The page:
RICHMOND, Va. — African-American lawmakers said Monday they have been successful this legislative session in addressing the problem of food deserts, funding apprenticeships for high school students and relaxing overly harsh school disciplinary policies.

At a press conference, members of the Virginia Black Legislative Caucus said they generally are pleased with how the session has progressed as it enters the second half.

“In the House and Senate, we have seen legislation advanced to address the long overdue need for an increase in felony threshold so that people are not harmed for life for relatively small mistakes; stop the suspension of drivers’ licenses, which makes it even harder for people to pay for their fines and court fees; reduce the imposition of counterproductive school suspensions for younger students; and tax credits for businesses that train Richmond high school students for good jobs,” said Del. Lamont Bagby, D-Henrico, the caucus chair.

The lawmakers said they were pleased that several bills were moving forward:

.SB 937 would provide a $2,500 tax credit to businesses offering apprenticeships for Richmond high school students. “Once that pilot is successful, we will expand it across the commonwealth because we realize that not everyone is going to college,” said Sen. Jennifer McClellan, D-Richmond.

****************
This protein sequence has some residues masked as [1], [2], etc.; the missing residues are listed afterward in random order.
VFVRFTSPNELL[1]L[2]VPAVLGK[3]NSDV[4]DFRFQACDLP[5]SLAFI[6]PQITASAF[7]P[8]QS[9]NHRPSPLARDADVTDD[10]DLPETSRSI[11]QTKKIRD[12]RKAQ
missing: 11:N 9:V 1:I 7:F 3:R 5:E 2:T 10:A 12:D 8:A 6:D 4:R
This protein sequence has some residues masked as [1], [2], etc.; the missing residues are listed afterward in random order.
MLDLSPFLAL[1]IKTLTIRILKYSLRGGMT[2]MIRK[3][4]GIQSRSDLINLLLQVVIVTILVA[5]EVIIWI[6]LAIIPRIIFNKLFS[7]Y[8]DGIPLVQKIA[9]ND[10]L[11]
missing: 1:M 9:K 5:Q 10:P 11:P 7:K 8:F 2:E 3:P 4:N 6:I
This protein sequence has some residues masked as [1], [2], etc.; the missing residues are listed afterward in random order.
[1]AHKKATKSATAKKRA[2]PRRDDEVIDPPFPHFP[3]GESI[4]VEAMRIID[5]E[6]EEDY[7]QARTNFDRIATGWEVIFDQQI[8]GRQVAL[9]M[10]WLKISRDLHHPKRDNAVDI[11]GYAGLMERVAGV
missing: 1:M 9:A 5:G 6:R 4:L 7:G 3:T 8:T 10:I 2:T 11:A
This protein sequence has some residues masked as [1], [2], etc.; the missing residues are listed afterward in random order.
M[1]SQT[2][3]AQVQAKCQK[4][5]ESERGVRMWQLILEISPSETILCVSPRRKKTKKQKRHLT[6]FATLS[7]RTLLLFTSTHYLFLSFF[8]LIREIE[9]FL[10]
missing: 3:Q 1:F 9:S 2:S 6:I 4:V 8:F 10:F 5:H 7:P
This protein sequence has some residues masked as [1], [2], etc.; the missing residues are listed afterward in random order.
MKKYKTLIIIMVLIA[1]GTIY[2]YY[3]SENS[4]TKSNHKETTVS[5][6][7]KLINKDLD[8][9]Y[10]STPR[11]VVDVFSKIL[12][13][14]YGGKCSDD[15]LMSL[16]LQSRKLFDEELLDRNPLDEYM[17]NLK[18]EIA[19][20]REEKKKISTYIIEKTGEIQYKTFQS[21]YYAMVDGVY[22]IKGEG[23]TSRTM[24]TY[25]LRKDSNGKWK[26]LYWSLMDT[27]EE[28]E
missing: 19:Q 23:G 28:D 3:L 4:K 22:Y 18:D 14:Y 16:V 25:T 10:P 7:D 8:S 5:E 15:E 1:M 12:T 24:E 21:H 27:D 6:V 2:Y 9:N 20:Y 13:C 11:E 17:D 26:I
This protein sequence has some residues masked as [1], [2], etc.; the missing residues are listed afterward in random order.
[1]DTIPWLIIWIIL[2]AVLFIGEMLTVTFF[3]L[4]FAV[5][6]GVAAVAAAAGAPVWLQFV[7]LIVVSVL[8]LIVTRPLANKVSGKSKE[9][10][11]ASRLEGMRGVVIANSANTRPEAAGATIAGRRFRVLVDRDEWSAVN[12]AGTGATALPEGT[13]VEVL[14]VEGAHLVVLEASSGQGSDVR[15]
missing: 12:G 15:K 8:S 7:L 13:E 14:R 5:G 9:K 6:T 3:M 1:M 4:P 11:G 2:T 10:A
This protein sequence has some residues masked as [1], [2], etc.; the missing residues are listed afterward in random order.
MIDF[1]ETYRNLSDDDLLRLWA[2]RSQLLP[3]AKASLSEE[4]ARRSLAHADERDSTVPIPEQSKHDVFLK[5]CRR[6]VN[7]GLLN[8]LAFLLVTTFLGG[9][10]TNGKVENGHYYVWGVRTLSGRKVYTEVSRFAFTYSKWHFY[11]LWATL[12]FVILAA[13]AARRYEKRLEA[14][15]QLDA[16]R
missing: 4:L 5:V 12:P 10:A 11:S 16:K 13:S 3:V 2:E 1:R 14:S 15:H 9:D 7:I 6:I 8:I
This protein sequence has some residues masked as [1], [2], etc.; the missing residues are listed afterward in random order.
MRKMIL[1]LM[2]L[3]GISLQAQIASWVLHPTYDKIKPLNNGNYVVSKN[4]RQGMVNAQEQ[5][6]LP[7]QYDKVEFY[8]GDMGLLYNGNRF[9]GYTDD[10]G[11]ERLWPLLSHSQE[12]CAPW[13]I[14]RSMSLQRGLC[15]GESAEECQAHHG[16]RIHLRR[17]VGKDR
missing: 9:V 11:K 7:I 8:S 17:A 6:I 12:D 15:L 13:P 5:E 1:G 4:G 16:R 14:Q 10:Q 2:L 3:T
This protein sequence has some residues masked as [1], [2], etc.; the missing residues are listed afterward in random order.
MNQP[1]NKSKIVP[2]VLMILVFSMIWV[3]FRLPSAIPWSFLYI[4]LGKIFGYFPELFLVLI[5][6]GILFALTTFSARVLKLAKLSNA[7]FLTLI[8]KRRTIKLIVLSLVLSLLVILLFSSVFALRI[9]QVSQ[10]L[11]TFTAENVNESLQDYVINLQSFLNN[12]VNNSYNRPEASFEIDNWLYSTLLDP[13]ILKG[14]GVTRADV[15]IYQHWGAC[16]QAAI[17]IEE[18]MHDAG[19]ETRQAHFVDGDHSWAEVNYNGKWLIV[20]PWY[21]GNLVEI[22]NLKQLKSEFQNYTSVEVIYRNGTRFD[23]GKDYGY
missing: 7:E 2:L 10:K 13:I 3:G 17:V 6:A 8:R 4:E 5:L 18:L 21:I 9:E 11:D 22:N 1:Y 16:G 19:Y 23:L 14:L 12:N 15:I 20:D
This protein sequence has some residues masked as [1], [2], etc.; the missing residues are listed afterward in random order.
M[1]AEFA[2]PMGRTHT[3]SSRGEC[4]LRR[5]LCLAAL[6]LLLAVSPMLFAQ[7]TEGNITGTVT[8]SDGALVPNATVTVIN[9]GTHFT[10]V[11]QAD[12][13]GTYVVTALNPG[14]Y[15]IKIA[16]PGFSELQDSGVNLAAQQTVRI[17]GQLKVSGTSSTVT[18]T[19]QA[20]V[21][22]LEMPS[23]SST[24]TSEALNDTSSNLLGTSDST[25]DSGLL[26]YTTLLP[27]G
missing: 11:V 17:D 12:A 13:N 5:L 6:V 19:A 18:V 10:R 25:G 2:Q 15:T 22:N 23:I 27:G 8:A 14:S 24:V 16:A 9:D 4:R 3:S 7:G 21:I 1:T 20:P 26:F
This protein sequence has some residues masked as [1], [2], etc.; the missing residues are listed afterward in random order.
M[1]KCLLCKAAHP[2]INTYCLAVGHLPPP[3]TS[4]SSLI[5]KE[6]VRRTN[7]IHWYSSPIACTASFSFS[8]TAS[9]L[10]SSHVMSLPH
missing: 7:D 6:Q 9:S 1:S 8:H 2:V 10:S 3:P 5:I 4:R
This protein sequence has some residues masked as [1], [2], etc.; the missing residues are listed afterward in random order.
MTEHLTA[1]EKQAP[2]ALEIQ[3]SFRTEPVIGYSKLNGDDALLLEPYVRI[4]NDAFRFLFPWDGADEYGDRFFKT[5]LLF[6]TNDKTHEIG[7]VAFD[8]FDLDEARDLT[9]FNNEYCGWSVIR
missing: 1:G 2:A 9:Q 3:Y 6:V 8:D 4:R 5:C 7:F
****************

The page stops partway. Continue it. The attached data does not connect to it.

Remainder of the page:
.HB 1600 would reduce the maximum school suspension from 364 days to 45 days with exceptions for aggravating circumstances. “We can’t continue to use access to education as punishment and expect to change the outcomes for our young people,” said Del. Jeffrey Bourne, D-Richmond. “This is just one important step in dismantling and disrupting the ‘school-to-prison pipeline.'”

.SB 37 would fund construction and improvements of grocery stores and food retailers in underserved communities known as food deserts. Sen. Rosalyn Dance, D-Petersburg, said the bill would help prevent diabetes, heart disease and other health problems related to diet.

.HB 1550 and SB 105 would raise the threshold for grand larceny – a felony crime – from $200 to $500. The current threshold hasn’t been changed since 1980.

“You just don’t know how many kids and college students, as a part of a dare, or pressure from peer groups go and commit dumb mistakes,” said Del. Joseph Lindsey, D-Norfolk. He said young people convicted of felony theft under the existing threshold suffer lifelong consequences “keeping them away from the ballot box, keeping them away from business opportunities, keeping them away from educational opportunities.”

Despite those legislative successes, caucus members expressed disappointment about the fate of bills such as SB 909. It would have made it illegal in the housing industry to discriminate against people based on their “source of income,” including whether they receive government assistance. A Senate committee voted to put off the bill until next year.

“When I talk about low-income housing, I’m also talking about middle-class housing for our firefighters, our police officers, our teachers that too often can’t afford to live in the communities that they serve,” McClellan said.